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Foamy, gunky residue on oil cap?

Posted by ShawnaNana 
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ShawnaNana Avatar
Shawna Nelson
Mound, MN, USA   usa
Hello! I just bought my 78 Midget this weekend and when I checked the oil, there was a kind of gunk on the oil cap. I'm not sure if it was condensation or what. It's been sitting for a couple of years, so I'm trying to figure out the best way to get it clean. My boyfriend suggests doing an oil change using 10/30 (since it's December in Minnesota) and run it for a while to clear things out, then doing ANOTHER with 20/50 to get it ready for summer driving. Does this sound like a good plan? Any advice from you seasoned MG professionals?


jamesm5858 Avatar
James Moore
Kent, Ohio, USA   usa
There is a good chance that coolant has leaked into the crankcase. If that is the case,blown head gasket is likely the cause. That is a fairly easy fix. The worse case of course would be a cracked block or cylinder head, and those are much more serious problems. Good luck . JM

Bill Masquelier
Santee, Ca, USA   usa
I would take the car on a fairly long drive (50 miles or so) to really get it warmed up and see if the goo is still there. If it is still there or worse then it is possible an engine problem but if it is gone then it was just condensation.
It is probably best to change the oil to the 10/30 before the drive if you can.

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Tire Guy Avatar
Jason Hoffman
BUFFALO, New York, USA   usa
1969 MG MGB "Argo"
1975 MG Midget 1500 "Mobile Gastronomy"
2004 Chevrolet SSX "Purple Flamer"
2004 Ford Mustang
Do you have any oily residue in with the coolant after you run it or it sits?

ShawnaNana Avatar
Shawna Nelson
Mound, MN, USA   usa
We haven't gotten it running yet, still needs a little work. There was no oil in the coolant, though. Also, the guy I bought it from rebuilt the engine within the last 5 or so years, so the head gasket should be good. Hopefully I'll be able to work on it a bit on Christmas and get more answers then.

Thanks again! smiling smiley

7mg2 Avatar
Andrew Hardie
Calgary, Alberta, Canada   can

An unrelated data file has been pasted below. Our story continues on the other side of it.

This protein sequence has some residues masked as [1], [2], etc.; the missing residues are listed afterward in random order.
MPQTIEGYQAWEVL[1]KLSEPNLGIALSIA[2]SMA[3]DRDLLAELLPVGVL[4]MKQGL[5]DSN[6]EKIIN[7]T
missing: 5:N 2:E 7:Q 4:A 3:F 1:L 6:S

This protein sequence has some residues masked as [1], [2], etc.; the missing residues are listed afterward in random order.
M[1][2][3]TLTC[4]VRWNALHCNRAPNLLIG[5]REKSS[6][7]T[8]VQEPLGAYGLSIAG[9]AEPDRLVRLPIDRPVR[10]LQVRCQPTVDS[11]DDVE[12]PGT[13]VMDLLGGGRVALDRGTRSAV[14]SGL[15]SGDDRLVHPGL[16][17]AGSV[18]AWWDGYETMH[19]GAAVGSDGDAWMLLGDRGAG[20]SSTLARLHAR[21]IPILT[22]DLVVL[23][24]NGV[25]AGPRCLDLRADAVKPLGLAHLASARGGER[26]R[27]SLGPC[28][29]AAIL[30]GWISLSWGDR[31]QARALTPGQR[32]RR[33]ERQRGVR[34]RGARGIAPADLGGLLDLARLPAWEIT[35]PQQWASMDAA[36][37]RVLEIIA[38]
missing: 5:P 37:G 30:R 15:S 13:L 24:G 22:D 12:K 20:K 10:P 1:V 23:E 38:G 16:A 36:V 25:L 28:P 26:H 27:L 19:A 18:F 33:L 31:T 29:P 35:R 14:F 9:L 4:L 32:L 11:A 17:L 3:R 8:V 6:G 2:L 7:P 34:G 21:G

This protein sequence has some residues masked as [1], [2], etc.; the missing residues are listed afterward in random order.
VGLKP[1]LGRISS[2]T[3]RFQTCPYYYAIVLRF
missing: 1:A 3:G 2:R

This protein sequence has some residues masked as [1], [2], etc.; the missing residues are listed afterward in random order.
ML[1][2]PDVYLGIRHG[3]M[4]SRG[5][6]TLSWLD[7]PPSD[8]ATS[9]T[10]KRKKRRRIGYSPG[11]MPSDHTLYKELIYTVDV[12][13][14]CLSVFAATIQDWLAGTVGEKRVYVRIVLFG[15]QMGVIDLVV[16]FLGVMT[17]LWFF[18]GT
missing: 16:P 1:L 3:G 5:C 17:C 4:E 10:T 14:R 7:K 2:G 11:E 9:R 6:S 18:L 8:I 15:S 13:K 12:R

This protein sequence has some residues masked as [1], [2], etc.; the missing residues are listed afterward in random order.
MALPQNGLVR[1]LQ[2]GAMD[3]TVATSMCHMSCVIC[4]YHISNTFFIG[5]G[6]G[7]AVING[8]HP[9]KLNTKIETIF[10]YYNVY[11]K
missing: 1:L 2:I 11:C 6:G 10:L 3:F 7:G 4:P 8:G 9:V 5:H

1969 MG MGC GT "Mr "C""
1972 MG Midget MkIII
Get it running and up to operating temperature. Taking it on a short drive is best if you can to get it hot.
THEN do a complete oil and filter change. 10'30 is good for the winter, 20/50 for summer.

Condensation can form in the engine and form a sludge if the engine is repeatedly run for short periods. The motor doesn't ever warm enough to dissipate moisture. With no oil in the coolant you might be golden, but coolant in the oil can cause the gunk/sludge too, so after changing the oil, keep an eye on things. If the oil on the dipstick gets a milky color to it, coolant is likely getting into the oil. So long as the oil doesn't get milky, and the only "gunk" is on the oil cap you're likely ok. Clean it off and see if it comes back over time.
As long as the motor is getting up to temperature you should be ok. If it doesn't get warm, your thermostat may be stuck open and will need replacing.


NAMGBR# 20-7738
AMGCRA# 1678

jamesm5858 Avatar
James Moore
Kent, Ohio, USA   usa
You have introduce a new variable into the equation. I wonder why an engine that was rebuild in the last 5 years would not run. Many posters have weighted in on your problem, all with good possbilities. You need to get the engine running to really see what the problem. Sludge is caused by a break down of the oil due to high temps, and poor maint. A recent rebuild does not necessarly mean it was done right.

If the body is basicly rust free, you are way ahead of the game. Get the motor running and keep us informed. JM

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ShawnaNana Avatar
Shawna Nelson
Mound, MN, USA   usa
When we tried to start it up for the first time, we found it was leaking some gas from the carb (my boyfriend knows the specifics of it). Just ordered a carb kit to fix that. The body is basically rust free, too (lucky me!).